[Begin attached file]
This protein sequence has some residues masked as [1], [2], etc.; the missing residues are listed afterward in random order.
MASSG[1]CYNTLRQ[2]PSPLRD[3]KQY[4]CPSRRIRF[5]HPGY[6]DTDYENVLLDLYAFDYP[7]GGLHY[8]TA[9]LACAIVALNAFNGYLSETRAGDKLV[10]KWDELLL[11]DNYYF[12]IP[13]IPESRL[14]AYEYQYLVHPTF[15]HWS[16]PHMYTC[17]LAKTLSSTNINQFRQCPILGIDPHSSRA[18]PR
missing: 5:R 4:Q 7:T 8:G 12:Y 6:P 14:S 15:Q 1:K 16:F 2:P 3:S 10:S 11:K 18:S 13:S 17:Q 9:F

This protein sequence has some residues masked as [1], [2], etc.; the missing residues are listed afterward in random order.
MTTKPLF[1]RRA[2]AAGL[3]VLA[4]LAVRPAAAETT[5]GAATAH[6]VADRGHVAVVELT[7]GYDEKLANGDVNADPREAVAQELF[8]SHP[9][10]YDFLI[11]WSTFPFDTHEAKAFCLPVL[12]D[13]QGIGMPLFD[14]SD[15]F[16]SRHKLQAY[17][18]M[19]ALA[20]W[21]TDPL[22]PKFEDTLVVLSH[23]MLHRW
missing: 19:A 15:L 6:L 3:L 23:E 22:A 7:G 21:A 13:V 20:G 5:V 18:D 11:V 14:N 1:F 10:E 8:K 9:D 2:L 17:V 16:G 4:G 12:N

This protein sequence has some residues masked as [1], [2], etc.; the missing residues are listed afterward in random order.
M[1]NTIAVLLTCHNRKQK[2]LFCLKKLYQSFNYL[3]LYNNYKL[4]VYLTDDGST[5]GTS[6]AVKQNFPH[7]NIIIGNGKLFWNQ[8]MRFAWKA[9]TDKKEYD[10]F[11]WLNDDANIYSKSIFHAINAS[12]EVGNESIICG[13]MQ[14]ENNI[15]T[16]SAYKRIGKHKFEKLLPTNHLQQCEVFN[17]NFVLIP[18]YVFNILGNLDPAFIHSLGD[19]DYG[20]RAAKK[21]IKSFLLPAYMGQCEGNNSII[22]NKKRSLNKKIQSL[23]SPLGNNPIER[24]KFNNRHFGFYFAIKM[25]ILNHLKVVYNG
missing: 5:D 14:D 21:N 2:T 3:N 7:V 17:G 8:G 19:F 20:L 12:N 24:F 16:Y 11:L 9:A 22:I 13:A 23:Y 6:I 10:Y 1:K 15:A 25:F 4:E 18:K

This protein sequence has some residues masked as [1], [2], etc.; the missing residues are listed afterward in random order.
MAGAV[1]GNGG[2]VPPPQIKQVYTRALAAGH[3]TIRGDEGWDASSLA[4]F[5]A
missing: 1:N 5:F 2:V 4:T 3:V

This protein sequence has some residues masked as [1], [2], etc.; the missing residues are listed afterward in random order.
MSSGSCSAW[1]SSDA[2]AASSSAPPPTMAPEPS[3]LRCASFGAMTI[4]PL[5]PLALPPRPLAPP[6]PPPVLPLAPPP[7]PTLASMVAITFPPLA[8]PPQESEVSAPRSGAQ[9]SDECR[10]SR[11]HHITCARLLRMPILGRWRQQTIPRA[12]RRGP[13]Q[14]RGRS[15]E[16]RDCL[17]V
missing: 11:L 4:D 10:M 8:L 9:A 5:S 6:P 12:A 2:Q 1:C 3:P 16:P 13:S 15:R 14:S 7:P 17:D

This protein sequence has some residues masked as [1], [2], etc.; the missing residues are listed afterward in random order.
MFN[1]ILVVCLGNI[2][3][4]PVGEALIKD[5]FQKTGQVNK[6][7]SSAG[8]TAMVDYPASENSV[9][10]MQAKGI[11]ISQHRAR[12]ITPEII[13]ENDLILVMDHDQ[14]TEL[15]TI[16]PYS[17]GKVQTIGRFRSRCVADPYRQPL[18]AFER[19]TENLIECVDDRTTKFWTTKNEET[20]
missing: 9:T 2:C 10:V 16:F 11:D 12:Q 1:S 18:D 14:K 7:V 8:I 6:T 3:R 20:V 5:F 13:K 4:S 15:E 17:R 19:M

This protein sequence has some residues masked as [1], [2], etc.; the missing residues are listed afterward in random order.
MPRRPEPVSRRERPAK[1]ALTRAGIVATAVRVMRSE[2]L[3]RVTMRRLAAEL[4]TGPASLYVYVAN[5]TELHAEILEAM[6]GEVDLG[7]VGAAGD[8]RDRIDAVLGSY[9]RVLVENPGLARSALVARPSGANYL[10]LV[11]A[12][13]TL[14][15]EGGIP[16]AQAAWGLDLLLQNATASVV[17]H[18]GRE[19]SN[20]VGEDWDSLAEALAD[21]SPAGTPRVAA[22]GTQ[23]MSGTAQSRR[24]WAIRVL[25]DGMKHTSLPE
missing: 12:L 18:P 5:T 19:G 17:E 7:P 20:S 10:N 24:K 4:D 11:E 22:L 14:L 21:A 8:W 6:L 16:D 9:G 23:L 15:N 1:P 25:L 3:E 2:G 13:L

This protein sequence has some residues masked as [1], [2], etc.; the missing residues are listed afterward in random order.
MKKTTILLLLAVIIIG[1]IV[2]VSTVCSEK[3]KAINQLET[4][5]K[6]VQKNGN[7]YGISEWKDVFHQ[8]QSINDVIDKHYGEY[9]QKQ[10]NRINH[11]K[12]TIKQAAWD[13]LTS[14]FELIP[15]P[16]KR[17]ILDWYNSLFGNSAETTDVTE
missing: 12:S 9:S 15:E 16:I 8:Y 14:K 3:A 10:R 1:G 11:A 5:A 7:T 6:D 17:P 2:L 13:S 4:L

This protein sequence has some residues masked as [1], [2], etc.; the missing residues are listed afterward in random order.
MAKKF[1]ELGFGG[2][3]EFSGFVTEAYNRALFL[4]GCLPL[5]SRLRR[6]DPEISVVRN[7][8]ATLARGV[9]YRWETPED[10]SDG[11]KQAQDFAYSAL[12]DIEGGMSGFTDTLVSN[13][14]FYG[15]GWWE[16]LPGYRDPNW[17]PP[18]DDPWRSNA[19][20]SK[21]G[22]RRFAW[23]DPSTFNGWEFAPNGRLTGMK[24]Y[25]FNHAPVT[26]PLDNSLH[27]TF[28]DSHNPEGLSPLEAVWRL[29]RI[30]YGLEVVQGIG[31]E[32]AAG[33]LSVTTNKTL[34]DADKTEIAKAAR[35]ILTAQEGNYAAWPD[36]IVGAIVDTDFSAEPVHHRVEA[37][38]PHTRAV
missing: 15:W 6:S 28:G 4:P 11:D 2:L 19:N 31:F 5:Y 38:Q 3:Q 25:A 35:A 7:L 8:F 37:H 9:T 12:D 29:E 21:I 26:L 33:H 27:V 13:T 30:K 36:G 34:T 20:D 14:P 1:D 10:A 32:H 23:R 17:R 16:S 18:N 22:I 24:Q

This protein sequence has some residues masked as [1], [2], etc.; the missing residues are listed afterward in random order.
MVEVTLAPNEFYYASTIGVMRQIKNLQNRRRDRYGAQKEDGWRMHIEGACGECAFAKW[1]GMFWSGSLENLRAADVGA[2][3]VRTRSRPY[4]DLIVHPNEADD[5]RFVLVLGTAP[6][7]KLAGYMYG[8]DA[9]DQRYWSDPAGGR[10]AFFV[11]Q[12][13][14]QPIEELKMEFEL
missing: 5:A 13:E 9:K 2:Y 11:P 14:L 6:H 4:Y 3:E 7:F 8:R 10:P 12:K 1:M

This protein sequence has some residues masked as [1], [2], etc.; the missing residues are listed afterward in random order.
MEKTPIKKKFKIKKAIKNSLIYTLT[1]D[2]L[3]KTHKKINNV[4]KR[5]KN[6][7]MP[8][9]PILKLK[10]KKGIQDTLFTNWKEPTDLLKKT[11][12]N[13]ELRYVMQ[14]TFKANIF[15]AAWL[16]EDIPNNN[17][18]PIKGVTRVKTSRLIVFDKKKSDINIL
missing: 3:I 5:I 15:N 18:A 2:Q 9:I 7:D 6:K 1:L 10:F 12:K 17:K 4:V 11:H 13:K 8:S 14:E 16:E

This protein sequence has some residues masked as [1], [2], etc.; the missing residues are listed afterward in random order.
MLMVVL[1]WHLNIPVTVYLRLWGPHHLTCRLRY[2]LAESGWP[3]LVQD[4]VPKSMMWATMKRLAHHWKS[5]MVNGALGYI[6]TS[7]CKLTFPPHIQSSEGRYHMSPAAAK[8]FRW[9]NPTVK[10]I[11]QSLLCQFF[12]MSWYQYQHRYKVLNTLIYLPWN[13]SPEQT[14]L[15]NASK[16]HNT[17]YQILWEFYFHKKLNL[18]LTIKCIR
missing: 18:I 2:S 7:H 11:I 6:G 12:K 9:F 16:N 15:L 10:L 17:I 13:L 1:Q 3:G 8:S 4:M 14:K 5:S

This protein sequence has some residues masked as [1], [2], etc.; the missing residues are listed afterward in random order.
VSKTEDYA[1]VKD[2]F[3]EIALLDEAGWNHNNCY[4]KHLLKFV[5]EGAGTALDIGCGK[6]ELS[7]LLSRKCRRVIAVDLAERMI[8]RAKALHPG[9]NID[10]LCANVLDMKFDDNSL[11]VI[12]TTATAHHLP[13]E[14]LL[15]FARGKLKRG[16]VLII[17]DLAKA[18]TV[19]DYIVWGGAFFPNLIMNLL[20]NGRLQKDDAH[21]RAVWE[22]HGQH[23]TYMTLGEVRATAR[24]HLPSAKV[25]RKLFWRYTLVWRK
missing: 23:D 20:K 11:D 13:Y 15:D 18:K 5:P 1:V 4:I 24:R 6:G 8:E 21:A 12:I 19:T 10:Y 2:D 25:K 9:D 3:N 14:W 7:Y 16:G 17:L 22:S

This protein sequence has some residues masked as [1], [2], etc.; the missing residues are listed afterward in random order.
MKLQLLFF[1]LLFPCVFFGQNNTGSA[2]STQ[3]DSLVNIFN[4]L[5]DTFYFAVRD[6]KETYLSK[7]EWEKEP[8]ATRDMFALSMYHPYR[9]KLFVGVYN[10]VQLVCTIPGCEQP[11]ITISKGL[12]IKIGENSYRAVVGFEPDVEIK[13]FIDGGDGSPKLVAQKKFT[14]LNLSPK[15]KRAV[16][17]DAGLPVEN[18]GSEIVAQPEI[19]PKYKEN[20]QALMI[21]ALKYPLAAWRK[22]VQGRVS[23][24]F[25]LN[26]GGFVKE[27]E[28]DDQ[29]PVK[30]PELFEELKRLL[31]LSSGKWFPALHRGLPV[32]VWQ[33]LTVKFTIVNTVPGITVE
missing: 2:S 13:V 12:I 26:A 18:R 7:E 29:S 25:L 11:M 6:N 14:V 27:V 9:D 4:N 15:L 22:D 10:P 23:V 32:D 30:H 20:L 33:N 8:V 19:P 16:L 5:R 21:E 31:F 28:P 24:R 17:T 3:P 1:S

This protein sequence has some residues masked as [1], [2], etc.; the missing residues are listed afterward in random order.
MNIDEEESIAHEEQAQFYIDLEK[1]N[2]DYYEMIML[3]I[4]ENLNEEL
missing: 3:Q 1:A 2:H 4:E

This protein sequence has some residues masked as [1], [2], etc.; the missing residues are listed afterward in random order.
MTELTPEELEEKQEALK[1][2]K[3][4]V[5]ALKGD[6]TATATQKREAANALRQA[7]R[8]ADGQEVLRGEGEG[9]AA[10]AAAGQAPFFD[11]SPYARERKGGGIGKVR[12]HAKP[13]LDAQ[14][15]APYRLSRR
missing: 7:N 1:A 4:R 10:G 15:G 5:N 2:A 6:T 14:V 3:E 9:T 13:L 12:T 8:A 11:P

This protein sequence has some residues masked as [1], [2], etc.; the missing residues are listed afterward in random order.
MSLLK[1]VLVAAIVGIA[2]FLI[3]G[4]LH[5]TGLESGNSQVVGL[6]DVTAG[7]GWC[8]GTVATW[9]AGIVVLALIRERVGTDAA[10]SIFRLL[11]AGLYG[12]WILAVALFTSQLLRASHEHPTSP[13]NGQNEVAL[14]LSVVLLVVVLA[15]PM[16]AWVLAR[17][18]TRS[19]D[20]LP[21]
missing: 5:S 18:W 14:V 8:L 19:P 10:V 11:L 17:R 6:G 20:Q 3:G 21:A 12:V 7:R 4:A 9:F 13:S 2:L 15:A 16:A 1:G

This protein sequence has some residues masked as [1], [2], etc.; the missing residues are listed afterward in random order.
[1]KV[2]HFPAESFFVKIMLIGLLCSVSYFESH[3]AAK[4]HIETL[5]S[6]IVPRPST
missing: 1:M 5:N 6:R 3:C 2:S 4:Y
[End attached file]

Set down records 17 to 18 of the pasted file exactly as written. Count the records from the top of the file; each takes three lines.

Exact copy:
This protein sequence has some residues masked as [1], [2], etc.; the missing residues are listed afterward in random order.
MSLLK[1]VLVAAIVGIA[2]FLI[3]G[4]LH[5]TGLESGNSQVVGL[6]DVTAG[7]GWC[8]GTVATW[9]AGIVVLALIRERVGTDAA[10]SIFRLL[11]AGLYG[12]WILAVALFTSQLLRASHEHPTSP[13]NGQNEVAL[14]LSVVLLVVVLA[15]PM[16]AWVLAR[17][18]TRS[19]D[20]LP[21]
missing: 5:S 18:W 14:V 8:L 19:P 10:V 11:L 17:R 6:G 20:Q 3:G 21:A 12:V 7:R 4:A 9:F 13:S 2:L 15:A 16:A 1:G

This protein sequence has some residues masked as [1], [2], etc.; the missing residues are listed afterward in random order.
[1]KV[2]HFPAESFFVKIMLIGLLCSVSYFESH[3]AAK[4]HIETL[5]S[6]IVPRPST
missing: 1:M 5:N 6:R 3:C 2:S 4:Y